Industrial strategy: A helping hand, not taking the wheel

Simon Jack
Business editor

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The mystery of what was said to Nissan to get it to commit to further investment in Sunderland may be unravelled today.

As part of the government's Green Paper on industrial strategy, it's expected that electric vehicles and battery technology will be identified as prime candidates for additional government investment. By way of coincidence, that is precisely what Nissan wants to build on, after investing £26m in battery technology a year ago today.

Nissan, it seems, is the perfect example of how to get government support by getting regional, sector and skills needs closely aligned. That's the way to do it under the government's new industrial strategy.

The words "industrial strategy" send a chill through those industry veterans old enough to have been working in the 1970s. Millions were poured into firms like British Leyland and British Steel - all to no avail.

The government's record at picking winners or identifying "national champions" is pretty poor. Under Thatcher, the government tried to get out of the way. Regulation was reduced and unions were diminished in the hope that animal spirits of business ambition would lead to growth and prosperity.

It did - for some. Financial services, for example, underwent a revolution while primary industries like steel and coal declined.

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image captionThe new strategy includes investing in technical education and training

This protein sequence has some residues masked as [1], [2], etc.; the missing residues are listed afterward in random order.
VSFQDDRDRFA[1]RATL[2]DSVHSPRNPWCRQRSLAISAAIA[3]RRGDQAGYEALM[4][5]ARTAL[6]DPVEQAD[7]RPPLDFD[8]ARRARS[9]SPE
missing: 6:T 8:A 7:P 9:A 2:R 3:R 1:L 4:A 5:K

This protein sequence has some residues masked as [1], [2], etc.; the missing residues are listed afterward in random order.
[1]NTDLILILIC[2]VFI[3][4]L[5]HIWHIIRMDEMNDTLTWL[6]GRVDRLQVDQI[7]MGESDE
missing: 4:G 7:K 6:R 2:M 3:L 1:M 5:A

If we have learnt anything about "Mayism" it's that she doesn't think the benefits of business success will percolate through the country without a bit of a push from government.

Her business minister, Greg Clark, is also no believer in total freedom of the market. Today's industrial strategy is an attempt to lend a helping hand without having both on the steering wheel. The best way to do that, thinks the government, is to provide something that just about everyone agrees is needed and provide it in a location-appropriate way to sectors where we are already pretty successful.

A lack of skills is a perennial gripe of British business. Added to possible future restrictions on hiring from the EU and many businesses worry where they will get the right staff from.

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image captionMrs Thatcher didn't believe in steering industry

Today's Green Paper attempts to address those concerns with a promise of £170m to beef up technical education by funding new colleges and replacing a plethora of courses - seen by business as low quality - with fewer higher quality courses designed to fit the needs of employers in the surrounding area. This emphasis on localism with skills and infrastructure spending, attempts to recognise that what's right for Birmingham is not right for Cornwall.

Business has a number of other concerns, primarily of course what our relationship with our biggest trading partner, the EU, will eventually look like. Given the political imperative to reduce immigration from the EU, it seems sensible to conclude that it will be harder to hire people from outside the UK. Home grown skills are both desirable and may be increasingly urgent.

However, there are other big questions for the PM and her business secretary to answer. For example: is it a good thing or a bad thing to see our very best businesses (e.g. ARM Holdings, Skyscanner) sold off at bargain rates to foreign firms?

At the moment, the biggest backers of British business winners are rarely British. Is "open for business" good for business?

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